print('Drift? {}'.format(labels[preds_h0['data']['is_drift']]))
print(preds_h0['data']['p_val'])
Drift? No!
[0.11774229 0.52796143 0.19387017 0.20236294 0.496191   0.72781175
 0.12345381 0.420929   0.8367454  0.7604178 ]

We compare this with the perturbed data:

[19]:
for x, c in zip(X_c, corruption):
    preds = cd.predict(x)
    print(f'Corruption type: {c}')
    print('Drift? {}'.format(labels[preds['data']['is_drift']]))
    print('Feature-wise p-values:')
    print(preds['data']['p_val'])
    print('')
Corruption type: gaussian_noise
Drift? Yes!
Feature-wise p-values:
[0. 0. 0. 0. 0. 0. 0. 0. 0. 0.]

Corruption type: motion_blur
Drift? Yes!
Feature-wise p-values:
[0. 0. 0. 0. 0. 0. 0. 0. 0. 0.]

Corruption type: brightness
Drift? Yes!
Feature-wise p-values:
[0.0000000e+00 4.2024049e-15 2.8963613e-33 4.8499879e-07 2.3718185e-15
 1.2473309e-05 2.9714003e-30 1.0611427e-09 4.6048109e-12 4.1857830e-17]

Corruption type: pixelate
Drift? Yes!
Feature-wise p-values:
[0. 0. 0. 0. 0. 0. 0. 0. 0. 0.]

Label drift

We can also check what happens when we introduce class imbalances between the reference data X_ref and the tested data X_imb. The reference data will use \(75\)% of the instances of the first 5 classes and only \(25\)% of the last 5. The data used for drift testing then uses respectively \(25\)% and \(75\)% of the test instances for the first and last 5 classes.

[20]:
np.random.seed(0)
# get index for each class in the test set
num_classes = len(np.unique(y_test))
idx_by_class = [np.where(y_test == c)[0] for c in range(num_classes)]
# sample imbalanced data for different classes for X_ref and X_imb
perc_ref = .75
perc_ref_by_class = [perc_ref if c < 5 else 1 - perc_ref for c in range(num_classes)]
n_by_class = n_test // num_classes
X_ref = []
X_imb, y_imb = [], []
for _ in range(num_classes):
    idx_class_ref = np.random.choice(n_by_class, size=int(perc_ref_by_class[_] * n_by_class), replace=False)
    idx_ref = idx_by_class[_][idx_class_ref]
    idx_class_imb = np.delete(np.arange(n_by_class), idx_class_ref, axis=0)
    idx_imb = idx_by_class[_][idx_class_imb]
    assert idx_ref != idx_imb
    X_ref.append(X_test[idx_ref])
    X_imb.append(X_test[idx_imb])
    y_imb.append(y_test[idx_imb])
X_ref = np.concatenate(X_ref)
X_imb = np.concatenate(X_imb)
y_imb = np.concatenate(y_imb)
print(X_ref.shape, X_imb.shape, y_imb.shape)
(5000, 32, 32, 3) (5000, 32, 32, 3) (5000,)
/home/avl/anaconda3/envs/detect/lib/python3.7/site-packages/ipykernel_launcher.py:16: DeprecationWarning: elementwise comparison failed; this will raise an error in the future.
  app.launch_new_instance()

Update reference dataset for the detector and make predictions:

[21]:
cd.X_ref = X_ref
[22]:
preds_imb = cd.predict(X_imb)
print('Drift? {}'.format(labels[preds_imb['data']['is_drift']]))
print(preds_imb['data']['p_val'])
Drift? Yes!
[6.10830360e-20 1.32319470e-20 7.62410424e-29 1.05537245e-17
 7.68910424e-23 1.57479264e-15 5.77457112e-19 1.94419707e-20
 5.02102509e-21 4.13147353e-21]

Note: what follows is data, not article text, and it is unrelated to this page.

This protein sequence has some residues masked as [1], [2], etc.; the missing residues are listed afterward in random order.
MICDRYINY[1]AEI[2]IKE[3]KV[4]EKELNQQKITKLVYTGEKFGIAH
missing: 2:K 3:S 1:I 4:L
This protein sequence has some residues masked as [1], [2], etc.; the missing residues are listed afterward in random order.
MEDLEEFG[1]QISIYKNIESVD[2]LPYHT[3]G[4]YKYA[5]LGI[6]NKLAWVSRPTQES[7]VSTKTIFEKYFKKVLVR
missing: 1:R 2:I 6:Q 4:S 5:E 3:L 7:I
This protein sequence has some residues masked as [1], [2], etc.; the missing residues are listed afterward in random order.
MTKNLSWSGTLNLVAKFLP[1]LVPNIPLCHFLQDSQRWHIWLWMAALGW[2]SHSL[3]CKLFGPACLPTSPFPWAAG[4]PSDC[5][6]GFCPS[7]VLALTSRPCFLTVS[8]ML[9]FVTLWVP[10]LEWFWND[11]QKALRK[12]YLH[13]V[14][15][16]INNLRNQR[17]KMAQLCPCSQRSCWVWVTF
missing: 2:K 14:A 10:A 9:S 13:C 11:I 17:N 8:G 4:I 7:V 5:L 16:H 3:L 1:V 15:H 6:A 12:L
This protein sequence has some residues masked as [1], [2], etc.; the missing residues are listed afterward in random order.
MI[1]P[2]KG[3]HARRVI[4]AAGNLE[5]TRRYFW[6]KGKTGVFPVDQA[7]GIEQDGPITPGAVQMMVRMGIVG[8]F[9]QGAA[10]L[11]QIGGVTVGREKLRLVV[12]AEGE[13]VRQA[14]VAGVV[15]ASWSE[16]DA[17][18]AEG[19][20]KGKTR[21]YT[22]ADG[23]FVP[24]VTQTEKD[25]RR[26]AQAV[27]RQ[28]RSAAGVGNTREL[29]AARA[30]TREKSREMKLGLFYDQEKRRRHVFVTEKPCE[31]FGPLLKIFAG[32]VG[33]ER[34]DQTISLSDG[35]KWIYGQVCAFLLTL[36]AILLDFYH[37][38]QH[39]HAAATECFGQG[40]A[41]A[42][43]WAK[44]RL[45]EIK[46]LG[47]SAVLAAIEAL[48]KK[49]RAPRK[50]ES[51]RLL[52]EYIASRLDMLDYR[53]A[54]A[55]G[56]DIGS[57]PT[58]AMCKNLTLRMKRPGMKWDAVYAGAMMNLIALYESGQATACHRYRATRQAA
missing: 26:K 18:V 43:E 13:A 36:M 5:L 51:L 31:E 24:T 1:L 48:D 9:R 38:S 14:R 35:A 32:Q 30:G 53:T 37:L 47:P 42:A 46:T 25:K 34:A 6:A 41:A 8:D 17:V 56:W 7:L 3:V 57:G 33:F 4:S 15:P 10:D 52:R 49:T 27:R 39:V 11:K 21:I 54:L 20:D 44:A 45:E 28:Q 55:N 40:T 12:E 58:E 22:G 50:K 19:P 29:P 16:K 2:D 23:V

Update reference data

So far we have kept the reference data the same throughout the experiments. It is possible however that we want to test a new batch against the last N instances or against a batch of instances of fixed size where we give each instance we have seen up until now the same chance of being in the reference batch (reservoir sampling). The update_X_ref argument allows you to change the reference data update rule. It is a Dict which takes as key the update rule (‘last’ for last N instances or ‘reservoir_sampling’) and as value the batch size N of the reference data. You can also save the detector after the prediction calls to save the updated reference data.

[23]:
N = 7500
cd = KSDrift(
    p_val=.05,
    X_ref=X_ref,
    update_X_ref={'reservoir_sampling': N},
    preprocess_fn=hidden_output,
    preprocess_kwargs={'model': clf, 'layer': -1, 'batch_size': 128}
)

The reference data is now updated with each predict call. Say we start with our imbalanced reference set and make a prediction on the remaining test set data X_imb, then the drift detector will figure out data drift has occurred.

[24]:
preds_imb = cd.predict(X_imb)
print('Drift? {}'.format(labels[preds_imb['data']['is_drift']]))
Drift? Yes!

We can now see that the reference data consists of N instances, obtained through reservoir sampling.

[25]:
assert cd.X_ref.shape[0] == N

We then draw a random sample from the training set and compare it with the updated reference data. This still highlights that there is data drift but will update the reference data again:

[26]:
np.random.seed(0)
perc_train = .5
n_train = X_train.shape[0]
idx_train = np.random.choice(n_train, size=int(perc_train * n_train), replace=False)
[27]:
preds_train = cd.predict(X_train[idx_train])
print('Drift? {}'.format(labels[preds_train['data']['is_drift']]))
Drift? Yes!

When we draw a new sample from the training set, it highlights that it is not drifting anymore against the reservoir in X_ref.

[28]:
np.random.seed(1)
perc_train = .1
idx_train = np.random.choice(n_train, size=int(perc_train * n_train), replace=False)
preds_train = cd.predict(X_train[idx_train])
print('Drift? {}'.format(labels[preds_train['data']['is_drift']]))
Drift? No!

Multivariate correction mechanism

Instead of the Bonferroni correction for multivariate data, we can also use the less conservative False Discovery Rate (FDR) correction. See here or here for nice explanations. While the Bonferroni correction controls the probability of at least one false positive, the FDR correction controls for an expected amount of false positives. The p_val argument at initialisation time can be interpreted as the acceptable q-value when the FDR correction is applied.

[29]:
cd = KSDrift(
    p_val=.05,
    correction='fdr',
    X_ref=X_ref,
    preprocess_fn=hidden_output,
    preprocess_kwargs={'model': clf, 'layer': -1, 'batch_size': 128}
)

preds_imb = cd.predict(X_imb)
print('Drift? {}'.format(labels[preds_imb['data']['is_drift']]))
Drift? Yes!

Train vs. test set drift

Let us do a last check and see whether there is data drift between the original train and test sets. We will use both the BBSDs and Untrained AutoEncoder preprocessing techniques. We start with BBSDs: